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Karl Carvalho

Mokume Gane

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thanks very much for those links. :D I was unaware of Alistair McCullum's work, it's very well conceived I think.

 

Not so much on his technique, more eye candy -

 

http://www.commissionacraftsman.com/makers...lio.asp?id=1100

 

I'd really like to make myself a sake set from mokume... That said, I'm doing well if I get the opportunity to make anything for myself!

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Guest ford hallam

Hi Peter,

 

thanks for the link, nice to see prices on things for once too :)

 

I think mokume would be quite attractive on a sake set but the sake will most likely not be very kind to the patina :( ., particularly after the 3 rd flask and you get a bit messy :o:D That's if you're anything like me :D

 

cheers, or should I say, Kampai!

 

Ford

 

Hi Patrick,

 

I really like the flow of the pattering on the fuchi/kashira too. Impressive clamping set up too.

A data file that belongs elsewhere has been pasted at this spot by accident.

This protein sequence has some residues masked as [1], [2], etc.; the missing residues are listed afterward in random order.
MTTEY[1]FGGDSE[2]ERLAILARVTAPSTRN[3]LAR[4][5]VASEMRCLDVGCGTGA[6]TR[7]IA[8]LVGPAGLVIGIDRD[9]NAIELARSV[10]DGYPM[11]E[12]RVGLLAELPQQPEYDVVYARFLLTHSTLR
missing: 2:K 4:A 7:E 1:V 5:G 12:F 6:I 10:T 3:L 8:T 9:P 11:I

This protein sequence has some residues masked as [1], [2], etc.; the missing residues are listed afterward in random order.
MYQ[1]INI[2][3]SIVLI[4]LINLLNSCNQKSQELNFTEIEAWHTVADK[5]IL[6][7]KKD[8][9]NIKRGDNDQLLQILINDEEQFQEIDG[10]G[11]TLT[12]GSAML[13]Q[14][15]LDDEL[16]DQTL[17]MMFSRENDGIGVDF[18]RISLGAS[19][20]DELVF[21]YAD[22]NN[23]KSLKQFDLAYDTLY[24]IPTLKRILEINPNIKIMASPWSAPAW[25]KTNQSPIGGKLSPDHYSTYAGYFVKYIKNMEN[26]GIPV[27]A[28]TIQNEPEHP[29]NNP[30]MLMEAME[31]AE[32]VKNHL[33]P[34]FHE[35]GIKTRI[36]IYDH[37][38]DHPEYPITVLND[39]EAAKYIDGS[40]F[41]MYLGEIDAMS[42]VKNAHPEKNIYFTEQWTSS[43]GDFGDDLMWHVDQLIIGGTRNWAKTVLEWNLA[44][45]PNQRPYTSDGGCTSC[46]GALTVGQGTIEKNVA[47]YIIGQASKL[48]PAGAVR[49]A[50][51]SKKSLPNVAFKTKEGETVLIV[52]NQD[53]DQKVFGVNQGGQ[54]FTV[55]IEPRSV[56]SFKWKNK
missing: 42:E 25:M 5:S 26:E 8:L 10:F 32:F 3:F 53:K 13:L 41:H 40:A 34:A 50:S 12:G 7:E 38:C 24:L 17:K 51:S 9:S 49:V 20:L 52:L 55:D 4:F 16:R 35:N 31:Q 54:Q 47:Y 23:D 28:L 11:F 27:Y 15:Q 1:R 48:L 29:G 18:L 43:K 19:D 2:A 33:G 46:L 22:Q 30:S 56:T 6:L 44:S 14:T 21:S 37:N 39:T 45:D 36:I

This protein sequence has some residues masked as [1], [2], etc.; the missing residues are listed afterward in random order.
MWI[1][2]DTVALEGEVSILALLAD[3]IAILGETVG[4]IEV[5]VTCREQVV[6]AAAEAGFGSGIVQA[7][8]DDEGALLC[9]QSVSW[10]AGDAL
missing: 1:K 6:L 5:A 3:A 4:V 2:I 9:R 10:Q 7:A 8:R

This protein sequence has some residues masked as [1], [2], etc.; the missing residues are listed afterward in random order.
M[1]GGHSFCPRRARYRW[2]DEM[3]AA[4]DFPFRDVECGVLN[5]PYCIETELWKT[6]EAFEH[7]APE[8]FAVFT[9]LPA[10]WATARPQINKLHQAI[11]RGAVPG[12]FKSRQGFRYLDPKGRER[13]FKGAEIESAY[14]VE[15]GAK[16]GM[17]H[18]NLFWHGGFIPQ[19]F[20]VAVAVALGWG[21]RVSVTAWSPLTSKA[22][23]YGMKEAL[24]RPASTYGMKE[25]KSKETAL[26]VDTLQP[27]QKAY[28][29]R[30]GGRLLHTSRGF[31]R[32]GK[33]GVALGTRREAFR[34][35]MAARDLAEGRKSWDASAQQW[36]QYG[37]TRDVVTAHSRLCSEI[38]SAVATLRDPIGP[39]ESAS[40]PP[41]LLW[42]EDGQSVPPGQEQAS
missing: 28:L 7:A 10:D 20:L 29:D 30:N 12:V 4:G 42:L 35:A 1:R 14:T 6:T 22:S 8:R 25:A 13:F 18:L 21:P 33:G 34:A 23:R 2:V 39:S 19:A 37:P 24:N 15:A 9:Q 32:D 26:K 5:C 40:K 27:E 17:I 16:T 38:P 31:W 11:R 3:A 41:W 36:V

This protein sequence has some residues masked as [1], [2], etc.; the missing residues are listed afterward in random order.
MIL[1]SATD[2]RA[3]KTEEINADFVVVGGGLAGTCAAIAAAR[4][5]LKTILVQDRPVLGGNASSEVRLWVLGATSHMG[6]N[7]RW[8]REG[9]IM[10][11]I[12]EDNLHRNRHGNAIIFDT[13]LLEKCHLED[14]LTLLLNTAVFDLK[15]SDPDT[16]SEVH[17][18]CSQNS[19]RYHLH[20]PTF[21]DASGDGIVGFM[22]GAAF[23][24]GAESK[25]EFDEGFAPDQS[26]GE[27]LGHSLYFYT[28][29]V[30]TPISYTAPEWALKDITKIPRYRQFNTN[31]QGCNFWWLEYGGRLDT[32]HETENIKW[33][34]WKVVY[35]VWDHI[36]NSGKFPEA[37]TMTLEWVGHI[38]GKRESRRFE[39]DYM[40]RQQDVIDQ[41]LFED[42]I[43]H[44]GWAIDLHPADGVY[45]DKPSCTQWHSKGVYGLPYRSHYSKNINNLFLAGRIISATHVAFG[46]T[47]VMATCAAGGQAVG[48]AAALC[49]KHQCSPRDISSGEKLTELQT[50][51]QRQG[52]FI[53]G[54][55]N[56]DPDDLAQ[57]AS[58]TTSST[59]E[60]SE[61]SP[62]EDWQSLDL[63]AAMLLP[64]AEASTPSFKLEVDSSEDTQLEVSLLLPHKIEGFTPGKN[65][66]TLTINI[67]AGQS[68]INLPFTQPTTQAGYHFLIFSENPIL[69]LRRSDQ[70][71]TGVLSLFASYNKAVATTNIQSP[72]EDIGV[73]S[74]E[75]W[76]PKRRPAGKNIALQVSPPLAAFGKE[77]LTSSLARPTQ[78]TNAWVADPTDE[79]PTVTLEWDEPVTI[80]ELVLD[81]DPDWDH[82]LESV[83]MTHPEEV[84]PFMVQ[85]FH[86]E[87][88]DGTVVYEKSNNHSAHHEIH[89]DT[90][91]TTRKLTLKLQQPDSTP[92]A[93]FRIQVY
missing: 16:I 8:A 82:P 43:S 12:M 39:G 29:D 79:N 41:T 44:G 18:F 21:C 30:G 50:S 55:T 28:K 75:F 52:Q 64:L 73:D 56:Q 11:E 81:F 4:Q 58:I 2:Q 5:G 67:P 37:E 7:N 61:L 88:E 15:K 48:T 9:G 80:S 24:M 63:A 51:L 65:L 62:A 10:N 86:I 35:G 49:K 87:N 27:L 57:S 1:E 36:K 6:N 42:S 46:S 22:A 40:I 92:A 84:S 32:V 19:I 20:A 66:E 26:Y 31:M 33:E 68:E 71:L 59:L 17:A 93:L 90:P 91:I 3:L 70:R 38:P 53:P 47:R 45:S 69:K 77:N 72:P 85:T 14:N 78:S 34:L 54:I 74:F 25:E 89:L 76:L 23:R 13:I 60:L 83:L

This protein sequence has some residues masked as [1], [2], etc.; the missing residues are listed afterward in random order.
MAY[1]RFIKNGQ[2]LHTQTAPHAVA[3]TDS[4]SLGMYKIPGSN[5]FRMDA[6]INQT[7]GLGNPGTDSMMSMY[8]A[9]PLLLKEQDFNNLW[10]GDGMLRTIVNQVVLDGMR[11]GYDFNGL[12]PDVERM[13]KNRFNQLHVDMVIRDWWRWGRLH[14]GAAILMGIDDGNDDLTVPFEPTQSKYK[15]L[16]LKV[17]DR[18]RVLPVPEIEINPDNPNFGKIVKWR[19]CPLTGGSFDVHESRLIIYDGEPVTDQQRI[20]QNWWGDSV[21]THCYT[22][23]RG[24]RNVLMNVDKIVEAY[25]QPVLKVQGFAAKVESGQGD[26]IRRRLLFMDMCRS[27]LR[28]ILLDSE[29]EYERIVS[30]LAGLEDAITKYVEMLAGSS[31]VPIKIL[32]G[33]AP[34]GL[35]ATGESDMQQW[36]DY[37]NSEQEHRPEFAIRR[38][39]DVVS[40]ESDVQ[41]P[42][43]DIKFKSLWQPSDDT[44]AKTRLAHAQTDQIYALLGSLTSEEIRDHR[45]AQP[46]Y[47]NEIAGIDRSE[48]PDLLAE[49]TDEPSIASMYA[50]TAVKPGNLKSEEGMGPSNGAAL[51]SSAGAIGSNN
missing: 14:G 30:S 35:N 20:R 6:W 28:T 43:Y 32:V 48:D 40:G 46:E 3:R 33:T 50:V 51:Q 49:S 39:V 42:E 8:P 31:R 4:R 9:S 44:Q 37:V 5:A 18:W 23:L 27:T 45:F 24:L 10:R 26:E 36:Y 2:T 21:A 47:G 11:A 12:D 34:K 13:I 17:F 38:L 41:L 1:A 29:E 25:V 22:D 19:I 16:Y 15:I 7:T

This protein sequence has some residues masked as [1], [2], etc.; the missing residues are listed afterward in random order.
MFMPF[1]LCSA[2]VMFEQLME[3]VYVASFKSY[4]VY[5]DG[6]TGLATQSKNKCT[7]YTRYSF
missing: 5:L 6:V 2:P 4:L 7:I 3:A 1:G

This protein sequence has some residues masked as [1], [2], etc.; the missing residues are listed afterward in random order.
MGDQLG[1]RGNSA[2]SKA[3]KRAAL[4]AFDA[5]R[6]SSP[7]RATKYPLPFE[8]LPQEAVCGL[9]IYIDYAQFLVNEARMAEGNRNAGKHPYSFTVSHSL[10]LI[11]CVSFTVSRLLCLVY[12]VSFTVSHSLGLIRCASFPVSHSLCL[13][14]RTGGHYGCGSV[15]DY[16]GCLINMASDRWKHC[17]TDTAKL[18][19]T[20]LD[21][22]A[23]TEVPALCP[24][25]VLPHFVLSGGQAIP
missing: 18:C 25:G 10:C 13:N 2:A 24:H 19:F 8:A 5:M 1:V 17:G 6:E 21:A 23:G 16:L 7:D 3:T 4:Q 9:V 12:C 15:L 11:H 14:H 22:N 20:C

I may still ask you to make those mandrils for me some time, perhaps after the new arrival has landed. :)

Incidentally, I did'nt get that last e-mail you mentioned. could you try again, we did have the whole network down for 4 days a couple of weeks ago :(

 

regards, Ford

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Aloha Patrick,

 

Thanks for the pics. The fuchi/kashira (in that light) look almost like lacquer work. For the bracelet (?), it looks like you bonded your mokume to a backing to link up. Low temperature solder?

 

Karl

 

Thanks for the link, Peter.

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It's a, not unknown, technique, to create a marbleized sheet which can be then further worked. Good for leaves, as in this case. The resulting metal is known as "madara-gane ( Dalmatian metal, if memory serves, I must check my notes :o )